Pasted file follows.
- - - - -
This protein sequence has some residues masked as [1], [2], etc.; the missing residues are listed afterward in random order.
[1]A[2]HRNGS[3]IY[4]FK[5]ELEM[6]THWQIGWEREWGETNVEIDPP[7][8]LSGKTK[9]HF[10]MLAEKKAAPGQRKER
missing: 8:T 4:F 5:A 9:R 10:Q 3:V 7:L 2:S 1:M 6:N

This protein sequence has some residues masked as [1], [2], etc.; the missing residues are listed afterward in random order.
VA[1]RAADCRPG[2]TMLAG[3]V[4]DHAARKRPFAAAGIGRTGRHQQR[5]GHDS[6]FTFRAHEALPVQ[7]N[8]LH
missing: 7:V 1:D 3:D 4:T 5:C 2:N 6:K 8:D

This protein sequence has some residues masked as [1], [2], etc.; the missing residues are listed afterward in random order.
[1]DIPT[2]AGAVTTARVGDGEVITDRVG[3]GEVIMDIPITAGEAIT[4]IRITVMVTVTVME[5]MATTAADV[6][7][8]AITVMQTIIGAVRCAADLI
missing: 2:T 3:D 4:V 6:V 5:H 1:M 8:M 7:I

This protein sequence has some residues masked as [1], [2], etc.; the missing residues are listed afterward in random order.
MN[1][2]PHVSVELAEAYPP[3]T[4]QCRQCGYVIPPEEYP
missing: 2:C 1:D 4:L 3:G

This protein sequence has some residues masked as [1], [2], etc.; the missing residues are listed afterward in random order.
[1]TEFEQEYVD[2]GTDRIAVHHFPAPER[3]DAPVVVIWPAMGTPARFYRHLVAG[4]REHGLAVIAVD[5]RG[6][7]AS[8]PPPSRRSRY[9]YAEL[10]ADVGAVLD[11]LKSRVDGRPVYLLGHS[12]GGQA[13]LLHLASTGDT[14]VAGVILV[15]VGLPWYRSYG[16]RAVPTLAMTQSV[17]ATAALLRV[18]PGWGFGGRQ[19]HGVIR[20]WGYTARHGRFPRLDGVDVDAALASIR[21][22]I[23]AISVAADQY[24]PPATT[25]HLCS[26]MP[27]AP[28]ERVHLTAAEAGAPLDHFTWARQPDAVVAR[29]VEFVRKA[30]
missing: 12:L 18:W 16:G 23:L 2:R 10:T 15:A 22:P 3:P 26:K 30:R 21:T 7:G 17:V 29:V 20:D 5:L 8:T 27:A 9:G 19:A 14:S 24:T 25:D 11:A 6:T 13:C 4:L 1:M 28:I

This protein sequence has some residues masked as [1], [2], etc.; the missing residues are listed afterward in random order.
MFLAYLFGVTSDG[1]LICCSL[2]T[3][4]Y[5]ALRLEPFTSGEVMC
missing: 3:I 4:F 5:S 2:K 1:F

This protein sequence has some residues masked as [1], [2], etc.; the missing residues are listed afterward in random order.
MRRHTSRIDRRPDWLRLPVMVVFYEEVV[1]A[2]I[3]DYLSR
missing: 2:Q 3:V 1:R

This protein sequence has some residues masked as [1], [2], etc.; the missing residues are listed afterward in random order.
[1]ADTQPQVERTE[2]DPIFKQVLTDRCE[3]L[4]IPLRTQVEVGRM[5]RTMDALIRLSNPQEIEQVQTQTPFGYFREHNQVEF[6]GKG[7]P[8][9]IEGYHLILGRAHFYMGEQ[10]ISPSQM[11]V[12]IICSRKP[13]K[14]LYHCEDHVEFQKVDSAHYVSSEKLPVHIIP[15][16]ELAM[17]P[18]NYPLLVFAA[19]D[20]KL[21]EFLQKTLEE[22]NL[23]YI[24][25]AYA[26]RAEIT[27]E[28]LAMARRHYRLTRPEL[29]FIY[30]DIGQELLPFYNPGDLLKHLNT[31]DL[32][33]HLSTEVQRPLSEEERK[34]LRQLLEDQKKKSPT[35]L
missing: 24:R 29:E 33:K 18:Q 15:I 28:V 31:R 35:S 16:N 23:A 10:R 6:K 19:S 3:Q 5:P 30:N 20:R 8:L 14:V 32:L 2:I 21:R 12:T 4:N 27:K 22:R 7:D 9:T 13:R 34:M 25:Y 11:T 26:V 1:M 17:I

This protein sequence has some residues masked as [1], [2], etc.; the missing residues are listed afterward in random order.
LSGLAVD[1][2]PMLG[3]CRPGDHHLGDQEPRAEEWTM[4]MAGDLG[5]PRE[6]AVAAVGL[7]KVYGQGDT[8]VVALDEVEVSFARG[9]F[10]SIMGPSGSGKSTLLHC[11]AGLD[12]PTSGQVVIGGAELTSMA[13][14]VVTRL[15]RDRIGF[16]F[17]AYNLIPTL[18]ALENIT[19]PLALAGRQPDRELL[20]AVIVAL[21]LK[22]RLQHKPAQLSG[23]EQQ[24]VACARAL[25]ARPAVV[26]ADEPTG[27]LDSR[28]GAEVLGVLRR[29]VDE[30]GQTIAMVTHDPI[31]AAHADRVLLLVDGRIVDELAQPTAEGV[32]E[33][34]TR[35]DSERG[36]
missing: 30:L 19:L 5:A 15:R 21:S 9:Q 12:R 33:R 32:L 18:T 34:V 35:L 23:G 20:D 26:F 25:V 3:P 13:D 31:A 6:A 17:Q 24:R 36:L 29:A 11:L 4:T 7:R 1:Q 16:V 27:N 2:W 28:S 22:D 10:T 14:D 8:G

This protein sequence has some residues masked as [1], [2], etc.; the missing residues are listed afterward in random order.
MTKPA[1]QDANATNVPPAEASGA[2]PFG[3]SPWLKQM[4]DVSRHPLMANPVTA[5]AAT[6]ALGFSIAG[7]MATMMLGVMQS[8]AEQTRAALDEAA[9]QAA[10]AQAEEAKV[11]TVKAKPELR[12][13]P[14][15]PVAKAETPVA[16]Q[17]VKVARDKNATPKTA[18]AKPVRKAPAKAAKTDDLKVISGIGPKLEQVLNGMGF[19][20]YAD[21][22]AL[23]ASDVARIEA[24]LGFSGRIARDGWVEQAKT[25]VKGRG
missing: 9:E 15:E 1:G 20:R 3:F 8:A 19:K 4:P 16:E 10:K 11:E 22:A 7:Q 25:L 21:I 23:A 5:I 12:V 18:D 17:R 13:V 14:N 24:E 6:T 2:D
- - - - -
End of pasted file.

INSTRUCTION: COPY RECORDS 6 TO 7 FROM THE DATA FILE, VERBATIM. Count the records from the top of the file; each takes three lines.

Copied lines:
This protein sequence has some residues masked as [1], [2], etc.; the missing residues are listed afterward in random order.
MFLAYLFGVTSDG[1]LICCSL[2]T[3][4]Y[5]ALRLEPFTSGEVMC
missing: 3:I 4:F 5:S 2:K 1:F

This protein sequence has some residues masked as [1], [2], etc.; the missing residues are listed afterward in random order.
MRRHTSRIDRRPDWLRLPVMVVFYEEVV[1]A[2]I[3]DYLSR
missing: 2:Q 3:V 1:R